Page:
And a 'big raise?" I think she got under 2% raise.
And lets not forget that state/public workers pretty much have a job for life, unless they murder someone.
I LOVE the teachers that are protesting that it's "all about the children"! (While they are missing classes to TEACH said children).
Let's see....a job that you have off every summer, and still get paid, "tenure" that makes it nearly impossible to get fired, great pensions.....yeah.....all about the kids.
They just don't want the "gravy train" to stop.
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Offline musccy  
#192 Posted : Thursday, March 3, 2011 9:35:35 PM(UTC)
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I didn't mean to imply that everyone in the private sector flies around on golden private jets with lavish Christmas bonuses - not at all - I'm just refuting this villification of teachers and public employees right now as if they've got it made in the shade.

I myself work for a private college, 5 years and only 1 2% raise, no christmas bonuses, I'm a year-to-year contract and my job as a coach puts me in direct conflict with the public schools daily. In spite of this, I am a fervent supporter of the benefits that the public sector provides society and am appalled by the hatred and misinformation directed towards them right now.

Also - the P R I V A T E school I work for has tenure tracked faculty positions as well with reasonable health insurance and employer contributions to a retirement plan...but only the public education is riding the gravy train :facepalm:
Offline Wade  
#193 Posted : Thursday, March 3, 2011 11:06:56 PM(UTC)
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Don't know where this fits, since I'm in neither the "government" nor the "for-profit" sector....but...

For the third year in a row, I'm being asked to sign a contract this spring for the year starting in August, without knowing what my pay is going to be. In one of the previous two years, the dollar change was zero; in the other, it went up by about 1%, or perhaps $55/month before taxes.

Complicating matters: our salary is set according to a common scale for all, with each of us "moving up" one level on the scale each year. Traditionally, this meant we got two kinds of raises every year. One for "experience" (moving to a higher step) and one reflecting the increased demand for people like us (moving every step in the scale up from where it was the previous year). Typically, the step/reward-for-more-experience move was about 0.7% (or maybe $35 bucks a month for me).

Two years ago, this changed. The year before last, I officially moved up a "step", but my salary at step N+1 was exactly the same as it had been the year before at step N.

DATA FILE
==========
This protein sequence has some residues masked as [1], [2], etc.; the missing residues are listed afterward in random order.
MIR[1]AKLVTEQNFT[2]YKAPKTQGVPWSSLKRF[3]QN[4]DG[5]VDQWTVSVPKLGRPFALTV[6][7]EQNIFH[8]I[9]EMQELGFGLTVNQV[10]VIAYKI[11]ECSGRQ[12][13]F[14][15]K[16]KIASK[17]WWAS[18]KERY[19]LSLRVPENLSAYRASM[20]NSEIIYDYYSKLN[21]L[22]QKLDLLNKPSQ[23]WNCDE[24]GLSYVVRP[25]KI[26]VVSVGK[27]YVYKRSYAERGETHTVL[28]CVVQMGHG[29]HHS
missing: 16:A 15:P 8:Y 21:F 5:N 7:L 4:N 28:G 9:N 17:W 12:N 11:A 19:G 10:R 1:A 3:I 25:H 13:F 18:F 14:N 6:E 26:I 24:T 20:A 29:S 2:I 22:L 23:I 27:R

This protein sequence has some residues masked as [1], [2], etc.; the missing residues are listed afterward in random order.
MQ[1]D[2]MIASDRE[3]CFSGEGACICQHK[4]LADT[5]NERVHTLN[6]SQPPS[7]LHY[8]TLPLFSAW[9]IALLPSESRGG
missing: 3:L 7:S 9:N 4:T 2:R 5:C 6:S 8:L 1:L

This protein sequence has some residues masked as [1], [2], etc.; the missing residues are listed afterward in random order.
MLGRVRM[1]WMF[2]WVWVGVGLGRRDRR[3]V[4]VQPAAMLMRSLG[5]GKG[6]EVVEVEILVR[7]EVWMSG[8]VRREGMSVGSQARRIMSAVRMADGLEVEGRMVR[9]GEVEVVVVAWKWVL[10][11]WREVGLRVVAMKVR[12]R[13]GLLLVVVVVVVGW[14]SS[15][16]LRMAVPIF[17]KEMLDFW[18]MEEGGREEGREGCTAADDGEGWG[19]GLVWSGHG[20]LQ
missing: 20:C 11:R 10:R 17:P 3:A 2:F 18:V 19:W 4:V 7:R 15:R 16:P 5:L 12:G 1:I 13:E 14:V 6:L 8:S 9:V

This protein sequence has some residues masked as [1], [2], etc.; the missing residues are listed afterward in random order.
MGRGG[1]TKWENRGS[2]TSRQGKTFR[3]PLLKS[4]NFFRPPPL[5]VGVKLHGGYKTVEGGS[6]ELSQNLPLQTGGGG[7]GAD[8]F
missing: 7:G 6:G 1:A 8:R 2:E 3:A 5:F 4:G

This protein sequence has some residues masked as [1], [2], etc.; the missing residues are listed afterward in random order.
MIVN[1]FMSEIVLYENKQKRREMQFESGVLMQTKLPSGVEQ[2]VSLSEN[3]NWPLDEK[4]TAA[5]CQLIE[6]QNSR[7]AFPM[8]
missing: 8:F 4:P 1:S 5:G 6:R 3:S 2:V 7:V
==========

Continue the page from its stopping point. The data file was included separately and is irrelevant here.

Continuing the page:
Now we can of course argue about whether this "step raise" system is economically wise or not. And based on the budget numbers I've seen, I definitely can see the admin's argument that we can't "afford more right now."

But I also know some other things. I know that the tight pursetrings here are not because of some "long term recessionary economy" (or whatever the phrase the admin loves to use in their rationalization -- higher education usually is countercycilcal relative to the business cycle, especially in the first year or so -- school and "additional education" improves one's resume power. And indeed, we had a year or so of higher-than-expected enrollments. I know that the pursestrings are tight because more and more people are questioning whether higher education of the sort traditional colleges/universities is worth the cost. I know the pursestrings are tight because colleges/universities have been binging on physical plant and dubious programs and ancillary services of "the college life", instead of on providing better products in their areas of core competency (i.e., educational services).

College students get more and more stuff on campus -- better living space, better food, better physical and mental health protection, better athletics and arts offerings, etc etc. But the one thing that most people think of as the "essence" or "core" of college -- the "education"? They get less. They make do with larger classes, more canned textbooks and multiple choice exams, less individual faculty attention, less mental challenge, etc etc.

As people have doubtless figured out by now, I see education as having serious problems in this country. Both higher education and primary/secondary. And you've probably also figured out that a part of my negative vision is based on my perceptions of what has happened due to poor decisions by the PTBs where I work.

But I watch this debate about "Walker and the unions" and I think, if I were in Wisconsin, I'd want a solution that got rid of both the unions and the politicians. (And probably the monopoly power of local school boards, too, by getting rid of compulsory education, but that's another argument for another day.)

I look at Walker and the unions, and I see people who see all solutions in terms of the amount that teachers do/do not get paid. Teacher pay, whether it is too high or too low, is at most a symptom of far deeper problems.